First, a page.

7. Practice emotional honesty and cultivate gratitude
There is a phrase called “toxic positivity” that tells us to focus on silver linings and only pay attention to what is nice and shiny in a situation. Women are indoctrinated in this early because toxic religious culture says that women aren’t allowed to be angry, sad, or offended. Gratitude is important but we cannot truly become grateful for the good things if we are unwilling to feel the hard parts. So practice emotional honesty. If this day sucks, feel that. Without trying to “fix” the feelings you have. Know that feeling all the feels doesn’t mean that you’re dramatic or ungrateful. It means that you’re a human navigating a lot of toxicity and patriarchy in the world and on most days that requires a release of emotions.
And being honest with your emotions is the starting place for real gratitude. There is ALWAYS something to be grateful for, even if it’s only that this very bad no good day will not go on forever. But you won’t see it if you’re pretending the day wasn’t hard. So acknowledge all the feels, and then orient yourself with something that you are truly grateful for.
8. Love your body now, not when it looks like you think it should
Yup-Body image is tied to your ability to be a good leader. Not how your body looks, but your perception of how it looks and what value you place on your body. Patriarchal culture and gender bias tells us that our self-worth is tied to how our bodies look. A lot of times we live that out, and we need to stop doing that. It’s time to get over our hang-ups about how we look and stop using them as excuses to hurt ourselves, push others away, and hide from God. Care for yourself now out of love. Don’t punish your body for its response to life’s demands and events. You’ll be a better leader if you care for yourself generously.
9. Slow down and play the long game
Leadership isn’t a sprint. That hustle, hustle, hustle vibe is a cultural thing, not a God thing. Focus on doing it well within the context of a healthy life. If you rush through every day trying to pack more in, you’re going to step on people, including yourself. Our urgency, in non-urgent situations, usually stems from scarcity or a lack of trust in God or ourselves. You can’t outrun those fears. Allowing a crisis to manifest when there isn’t one is a sure fire way to make poor decisions and burn yourself out. Slow down and find the pace that’s right for you in this season and flex that trust muscle.
10. Be willing to be led.
You cannot become a Jesus-centered leader if you’re hard-hearted, prideful, and isolated. Find a few trustworthy people to mentor and teach you, and stick with them as long as God says to. Be humble and teachable and learn from other people. Set healthy boundaries and choose people who AREN’T going to perpetuate systems of misogyny and abuse. Toxic religious culture teaches that being a good follower means never questioning leadership but we know that’s just not true. Find leaders who are willing to listen to your questions without getting defensive or personally attacking you for asking. You have to be willing to be led, but that doesn’t mean you should follow just anyone. Pick and choose your leaders wisely.
If you’re feeling the weight of your fight against toxic religious culture, misogyny, and racism today, you’re in the right place. I wrote this post for you and it’s my prayer that these tips will keep you going on the hard days.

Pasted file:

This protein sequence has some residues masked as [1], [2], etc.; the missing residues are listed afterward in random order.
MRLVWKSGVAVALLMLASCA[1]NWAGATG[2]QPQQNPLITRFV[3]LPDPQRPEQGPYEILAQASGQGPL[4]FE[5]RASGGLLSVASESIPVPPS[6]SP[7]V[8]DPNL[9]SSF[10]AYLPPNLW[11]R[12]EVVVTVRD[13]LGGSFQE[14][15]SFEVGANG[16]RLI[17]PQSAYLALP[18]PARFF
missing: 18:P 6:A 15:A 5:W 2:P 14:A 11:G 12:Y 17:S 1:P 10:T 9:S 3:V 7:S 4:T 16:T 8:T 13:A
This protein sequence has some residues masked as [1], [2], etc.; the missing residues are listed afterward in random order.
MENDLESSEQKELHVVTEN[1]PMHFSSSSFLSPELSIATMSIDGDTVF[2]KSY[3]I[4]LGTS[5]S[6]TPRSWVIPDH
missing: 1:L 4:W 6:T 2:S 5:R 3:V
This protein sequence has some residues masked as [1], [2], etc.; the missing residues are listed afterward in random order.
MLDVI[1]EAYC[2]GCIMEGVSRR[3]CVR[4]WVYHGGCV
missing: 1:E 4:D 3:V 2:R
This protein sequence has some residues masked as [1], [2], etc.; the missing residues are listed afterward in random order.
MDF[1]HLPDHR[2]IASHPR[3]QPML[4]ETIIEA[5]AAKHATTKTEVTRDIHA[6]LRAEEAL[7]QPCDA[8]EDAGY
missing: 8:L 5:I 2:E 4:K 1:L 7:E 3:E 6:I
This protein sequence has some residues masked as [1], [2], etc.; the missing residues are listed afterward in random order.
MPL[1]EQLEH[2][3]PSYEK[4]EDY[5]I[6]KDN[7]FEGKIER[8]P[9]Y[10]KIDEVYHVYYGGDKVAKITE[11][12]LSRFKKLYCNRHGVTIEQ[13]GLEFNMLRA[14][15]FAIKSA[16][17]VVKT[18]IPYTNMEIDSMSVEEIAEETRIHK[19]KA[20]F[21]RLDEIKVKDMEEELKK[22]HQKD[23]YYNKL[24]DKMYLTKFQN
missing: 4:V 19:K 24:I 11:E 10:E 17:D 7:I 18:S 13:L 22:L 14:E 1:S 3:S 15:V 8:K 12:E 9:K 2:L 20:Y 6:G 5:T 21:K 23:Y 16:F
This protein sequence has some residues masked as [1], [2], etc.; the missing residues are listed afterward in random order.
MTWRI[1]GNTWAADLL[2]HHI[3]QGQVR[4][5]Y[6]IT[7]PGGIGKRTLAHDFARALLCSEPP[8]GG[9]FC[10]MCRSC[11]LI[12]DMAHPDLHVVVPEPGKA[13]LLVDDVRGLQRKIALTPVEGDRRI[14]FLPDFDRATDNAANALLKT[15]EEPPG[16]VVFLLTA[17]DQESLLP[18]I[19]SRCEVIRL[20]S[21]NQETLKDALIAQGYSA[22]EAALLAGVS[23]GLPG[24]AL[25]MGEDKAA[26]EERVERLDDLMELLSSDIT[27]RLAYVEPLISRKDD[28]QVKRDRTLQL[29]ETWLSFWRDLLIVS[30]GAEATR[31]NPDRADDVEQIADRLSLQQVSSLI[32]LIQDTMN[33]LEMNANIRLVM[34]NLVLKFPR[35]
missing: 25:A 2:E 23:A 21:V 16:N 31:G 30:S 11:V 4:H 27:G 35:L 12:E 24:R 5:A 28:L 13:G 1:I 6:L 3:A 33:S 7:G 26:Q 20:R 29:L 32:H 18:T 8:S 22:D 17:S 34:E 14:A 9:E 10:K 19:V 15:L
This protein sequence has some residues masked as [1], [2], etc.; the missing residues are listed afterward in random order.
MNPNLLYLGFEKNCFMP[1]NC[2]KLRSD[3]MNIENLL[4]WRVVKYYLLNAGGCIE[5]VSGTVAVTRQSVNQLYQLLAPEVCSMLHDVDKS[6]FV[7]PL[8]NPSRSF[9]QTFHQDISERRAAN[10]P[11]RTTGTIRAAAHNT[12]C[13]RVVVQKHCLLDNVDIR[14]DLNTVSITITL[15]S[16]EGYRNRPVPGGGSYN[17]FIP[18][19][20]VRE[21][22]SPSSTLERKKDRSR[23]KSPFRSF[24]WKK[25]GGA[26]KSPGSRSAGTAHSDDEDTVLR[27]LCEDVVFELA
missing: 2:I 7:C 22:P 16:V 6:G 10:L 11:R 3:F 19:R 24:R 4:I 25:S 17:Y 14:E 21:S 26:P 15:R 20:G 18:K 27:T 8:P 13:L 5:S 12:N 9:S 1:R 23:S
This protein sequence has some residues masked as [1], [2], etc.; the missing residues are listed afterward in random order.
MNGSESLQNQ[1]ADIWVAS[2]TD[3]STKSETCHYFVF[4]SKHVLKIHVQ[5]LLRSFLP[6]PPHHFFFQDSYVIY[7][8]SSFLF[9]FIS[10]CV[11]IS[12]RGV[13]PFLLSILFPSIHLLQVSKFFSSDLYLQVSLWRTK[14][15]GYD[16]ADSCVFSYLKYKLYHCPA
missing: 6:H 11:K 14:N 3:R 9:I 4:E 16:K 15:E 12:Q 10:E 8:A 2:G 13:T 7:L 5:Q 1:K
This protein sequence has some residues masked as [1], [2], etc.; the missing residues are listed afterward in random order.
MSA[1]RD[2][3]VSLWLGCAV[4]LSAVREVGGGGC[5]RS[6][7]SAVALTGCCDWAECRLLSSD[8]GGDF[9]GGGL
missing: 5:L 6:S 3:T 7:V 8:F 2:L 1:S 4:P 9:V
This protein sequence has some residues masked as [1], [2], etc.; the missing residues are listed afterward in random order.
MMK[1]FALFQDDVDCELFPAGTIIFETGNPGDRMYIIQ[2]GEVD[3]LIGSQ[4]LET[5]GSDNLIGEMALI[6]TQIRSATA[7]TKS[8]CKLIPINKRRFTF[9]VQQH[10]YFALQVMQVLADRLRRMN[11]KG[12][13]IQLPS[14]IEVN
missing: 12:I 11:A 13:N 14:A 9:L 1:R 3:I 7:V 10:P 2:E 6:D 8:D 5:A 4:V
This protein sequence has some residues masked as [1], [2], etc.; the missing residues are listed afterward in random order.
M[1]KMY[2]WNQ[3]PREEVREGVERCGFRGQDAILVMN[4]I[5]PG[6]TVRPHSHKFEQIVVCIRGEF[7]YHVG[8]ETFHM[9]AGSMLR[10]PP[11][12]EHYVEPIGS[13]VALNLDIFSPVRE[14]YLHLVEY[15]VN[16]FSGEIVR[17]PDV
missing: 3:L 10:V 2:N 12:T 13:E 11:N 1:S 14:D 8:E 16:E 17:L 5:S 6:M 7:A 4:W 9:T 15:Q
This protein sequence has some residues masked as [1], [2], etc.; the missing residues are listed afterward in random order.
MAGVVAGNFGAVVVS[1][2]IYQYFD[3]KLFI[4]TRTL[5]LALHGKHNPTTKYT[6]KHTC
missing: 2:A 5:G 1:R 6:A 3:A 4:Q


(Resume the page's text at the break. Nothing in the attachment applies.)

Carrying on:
Be sure to hop over to my Facebook page and let me know what your favorite tips for #smashingthepatriarchy are!
Hey there friend! I’m Angela J Herrington, MA, LSCC and I’m a Faith Deconstruction coach who provides soul care for people who are untangling from toxic religion.
As a certified life coach and seminary-trained online pastor, I have a lot of experience helping people connect with God. But this is also a very personal journey for me.
For the last decade, I’ve been on my own journey to break free from learned smallness and step into wild sacred holy womanhood. Long story short, after finding faith in my early 30’s I began to realize that what I was hearing from the church about women didn’t always line up with what God was telling me. I loved God but realized the church was teaching some really toxic stuff.
So this Enneagram 8, first born, Gen Xer started deconstructing. I questioned and challenged everything I thought I knew about faith, gender, and myself.
It was messy and took a lot of work to sort it out. Therapy. Coaching. Bodywork. Spiritual healing. Conferences and retreats. And even a couple of college degrees.
You name it…I tried it.
But the thing that made the biggest difference was the presence and support of wise people who helped me up when I didn’t know where else to turn.
That’s why in September 2021, I created and hosted The Deconstructing Faith Summit. I gathered 20 phenomenal deconstruction experts to share their expertise and hosted over 1100 attendees in the week-long virtual event. Those who attended realized they weren’t alone, had a safe space to ask questions, learned dozens of strategies to help them deconstruct, and released tons of pent-up emotions they didn’t even know they were carrying around.
We laughed, we cried, and we danced, but the best part was…We did it together.
It was AMAZING and it was just the beginning.
So now, I’m doubling down on my commitment to create an inclusive support system for people, like you, who are longing to get away from toxic religion and cultivate a nourishing spiritual life.